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Diagnostic, Monitoring and Resistance Laboratory Tests for HIV

June 2010

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Table of Contents

What's New -- June 2010 Update

Significant revisions include the following:

  • Information regarding diagnostic HIV tests has been expanded and updated (see Section II. Diagnostic Tests); such tests include:

    • Antibody screening assays
    • Home access tests
    • Rapid tests
    • Western blot for screening oral fluid and urine
  • Table 2 has been updated with the latest information regarding available rapid HIV tests
  • A table has been added that lists criteria for determining patients who are at risk for HIV-2 infection and should therefore receive combined HIV-1/HIV-2 screening (see Table 3)
  • A section on co-receptor tropism detection has been added (see Section III. C. 3. Co-Receptor Tropism Assay)
  • The committee now recommends performing HLA-B*5701 testing before initiating abacavir-based therapy (see Section III. D. Human Leukocyte Antigen Testing)

Key to Abbreviated Terms
bDNABranched chain DNA
CDCCenters for Disease Control and Prevention
CIAChemiluminescent immunoassay
EIAEnzyme immunoassay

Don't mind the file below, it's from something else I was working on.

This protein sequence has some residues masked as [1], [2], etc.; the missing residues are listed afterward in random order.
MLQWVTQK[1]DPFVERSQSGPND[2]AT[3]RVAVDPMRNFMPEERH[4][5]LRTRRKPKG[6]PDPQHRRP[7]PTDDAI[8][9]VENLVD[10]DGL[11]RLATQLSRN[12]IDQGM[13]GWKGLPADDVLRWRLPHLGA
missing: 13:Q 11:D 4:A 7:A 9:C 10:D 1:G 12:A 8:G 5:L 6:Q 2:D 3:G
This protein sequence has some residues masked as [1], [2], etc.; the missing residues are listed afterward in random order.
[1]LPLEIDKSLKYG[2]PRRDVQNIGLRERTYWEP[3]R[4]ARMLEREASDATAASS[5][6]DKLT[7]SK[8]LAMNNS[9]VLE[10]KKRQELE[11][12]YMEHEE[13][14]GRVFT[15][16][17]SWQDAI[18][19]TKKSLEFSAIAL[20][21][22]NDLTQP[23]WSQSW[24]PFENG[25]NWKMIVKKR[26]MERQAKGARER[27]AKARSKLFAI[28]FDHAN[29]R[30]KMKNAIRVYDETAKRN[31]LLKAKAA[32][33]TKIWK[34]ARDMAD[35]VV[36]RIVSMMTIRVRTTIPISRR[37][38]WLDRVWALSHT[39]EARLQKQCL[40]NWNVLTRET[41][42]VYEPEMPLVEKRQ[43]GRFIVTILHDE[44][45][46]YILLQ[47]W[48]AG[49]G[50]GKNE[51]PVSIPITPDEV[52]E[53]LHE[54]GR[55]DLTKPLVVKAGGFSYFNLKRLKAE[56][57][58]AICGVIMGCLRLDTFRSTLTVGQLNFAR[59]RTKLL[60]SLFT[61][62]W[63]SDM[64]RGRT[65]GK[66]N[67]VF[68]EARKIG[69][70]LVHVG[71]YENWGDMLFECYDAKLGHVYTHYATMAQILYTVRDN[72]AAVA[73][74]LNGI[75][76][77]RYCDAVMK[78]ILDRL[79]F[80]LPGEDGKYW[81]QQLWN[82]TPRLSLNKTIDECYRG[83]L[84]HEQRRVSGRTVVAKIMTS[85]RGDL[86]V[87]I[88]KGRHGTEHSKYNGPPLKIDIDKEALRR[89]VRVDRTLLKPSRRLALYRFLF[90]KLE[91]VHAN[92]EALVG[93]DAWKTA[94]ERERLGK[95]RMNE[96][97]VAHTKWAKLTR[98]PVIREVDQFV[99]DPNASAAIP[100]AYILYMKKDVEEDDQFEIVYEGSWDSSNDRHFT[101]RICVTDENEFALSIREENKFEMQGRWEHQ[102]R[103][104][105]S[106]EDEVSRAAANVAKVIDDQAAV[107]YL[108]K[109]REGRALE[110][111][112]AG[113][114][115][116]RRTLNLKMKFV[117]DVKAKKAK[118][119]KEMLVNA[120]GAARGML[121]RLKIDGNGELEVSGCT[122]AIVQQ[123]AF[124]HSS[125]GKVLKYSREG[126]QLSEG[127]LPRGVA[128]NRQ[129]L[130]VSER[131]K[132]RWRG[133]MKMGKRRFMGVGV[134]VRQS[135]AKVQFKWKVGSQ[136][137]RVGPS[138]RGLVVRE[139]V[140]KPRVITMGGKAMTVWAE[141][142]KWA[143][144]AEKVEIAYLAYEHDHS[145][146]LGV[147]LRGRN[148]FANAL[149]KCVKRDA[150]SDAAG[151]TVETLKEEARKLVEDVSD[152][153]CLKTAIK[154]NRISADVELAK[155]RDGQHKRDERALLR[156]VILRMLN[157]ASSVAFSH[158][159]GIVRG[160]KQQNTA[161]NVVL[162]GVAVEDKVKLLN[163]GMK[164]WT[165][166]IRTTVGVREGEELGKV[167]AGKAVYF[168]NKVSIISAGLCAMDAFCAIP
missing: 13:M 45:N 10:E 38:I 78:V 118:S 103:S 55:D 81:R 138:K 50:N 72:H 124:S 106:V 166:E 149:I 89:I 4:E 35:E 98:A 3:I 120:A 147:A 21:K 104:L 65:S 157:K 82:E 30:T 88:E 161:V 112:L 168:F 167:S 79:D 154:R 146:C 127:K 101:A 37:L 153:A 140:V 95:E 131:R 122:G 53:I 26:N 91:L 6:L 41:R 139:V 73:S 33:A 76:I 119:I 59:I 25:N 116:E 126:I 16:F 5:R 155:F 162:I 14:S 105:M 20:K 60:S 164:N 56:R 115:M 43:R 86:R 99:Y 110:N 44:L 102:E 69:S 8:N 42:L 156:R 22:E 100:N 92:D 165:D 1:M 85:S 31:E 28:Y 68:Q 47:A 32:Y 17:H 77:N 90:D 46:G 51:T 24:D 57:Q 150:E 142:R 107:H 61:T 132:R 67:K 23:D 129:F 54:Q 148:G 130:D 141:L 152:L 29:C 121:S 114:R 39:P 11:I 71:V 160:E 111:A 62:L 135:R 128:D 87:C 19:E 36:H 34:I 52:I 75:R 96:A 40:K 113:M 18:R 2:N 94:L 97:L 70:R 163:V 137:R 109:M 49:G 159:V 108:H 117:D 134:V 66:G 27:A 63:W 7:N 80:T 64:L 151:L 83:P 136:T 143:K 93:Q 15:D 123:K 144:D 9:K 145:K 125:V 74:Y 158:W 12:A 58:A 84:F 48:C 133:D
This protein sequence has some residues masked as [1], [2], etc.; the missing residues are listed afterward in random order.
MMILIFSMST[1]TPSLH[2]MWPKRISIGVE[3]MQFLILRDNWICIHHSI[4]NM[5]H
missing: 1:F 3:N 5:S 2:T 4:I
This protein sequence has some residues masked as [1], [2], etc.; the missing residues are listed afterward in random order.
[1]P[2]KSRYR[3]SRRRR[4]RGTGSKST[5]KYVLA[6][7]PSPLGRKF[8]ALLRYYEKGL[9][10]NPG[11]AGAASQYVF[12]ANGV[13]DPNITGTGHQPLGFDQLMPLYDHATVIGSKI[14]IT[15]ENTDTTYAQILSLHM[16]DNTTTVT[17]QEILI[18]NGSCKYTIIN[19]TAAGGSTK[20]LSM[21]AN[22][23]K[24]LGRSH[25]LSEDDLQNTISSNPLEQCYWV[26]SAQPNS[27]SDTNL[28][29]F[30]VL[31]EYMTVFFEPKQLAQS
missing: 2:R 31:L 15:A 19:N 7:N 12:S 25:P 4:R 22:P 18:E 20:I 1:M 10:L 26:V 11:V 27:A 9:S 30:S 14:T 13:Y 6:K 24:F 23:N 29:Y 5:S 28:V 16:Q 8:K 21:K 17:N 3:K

ELISAEnzyme-linked immunosorbent assay
FDAUS Food and Drug Administration
HLAHuman leukocyte antigen
NATNucleic acid amplification test
OMTOral mucosal transudate
PBMCPeripheral blood mononuclear cell
PCRPolymerase chain reaction
RTReverse transcriptase
WBWestern blot

I. Introduction

Technologic advances in HIV laboratory testing continue to aid in screening, diagnosis, and patient management. Effective methods for detection of HIV-related laboratory markers are critical for both accurate HIV screening and for monitoring patients for disease progression and viral resistance to therapy. This chapter provides an overview of currently available HIV laboratory screening methods, viral load assays, and HIV resistance tests. Many new technologies that will further enhance testing methods are in various stages of development.

Patients presenting for testing within 36 hours of exposure to HIV should be assessed for post-exposure prophylaxis (see Post-Exposure Prophylaxis Guidelines). Expert advice may be obtained from the National Clinicians' Consultation Center PEP Line at 1-888-HIV-4911 (1-888-448-4911).

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This article was provided by New York State Department of Health AIDS Institute.
See Also
More on Monitoring Tests


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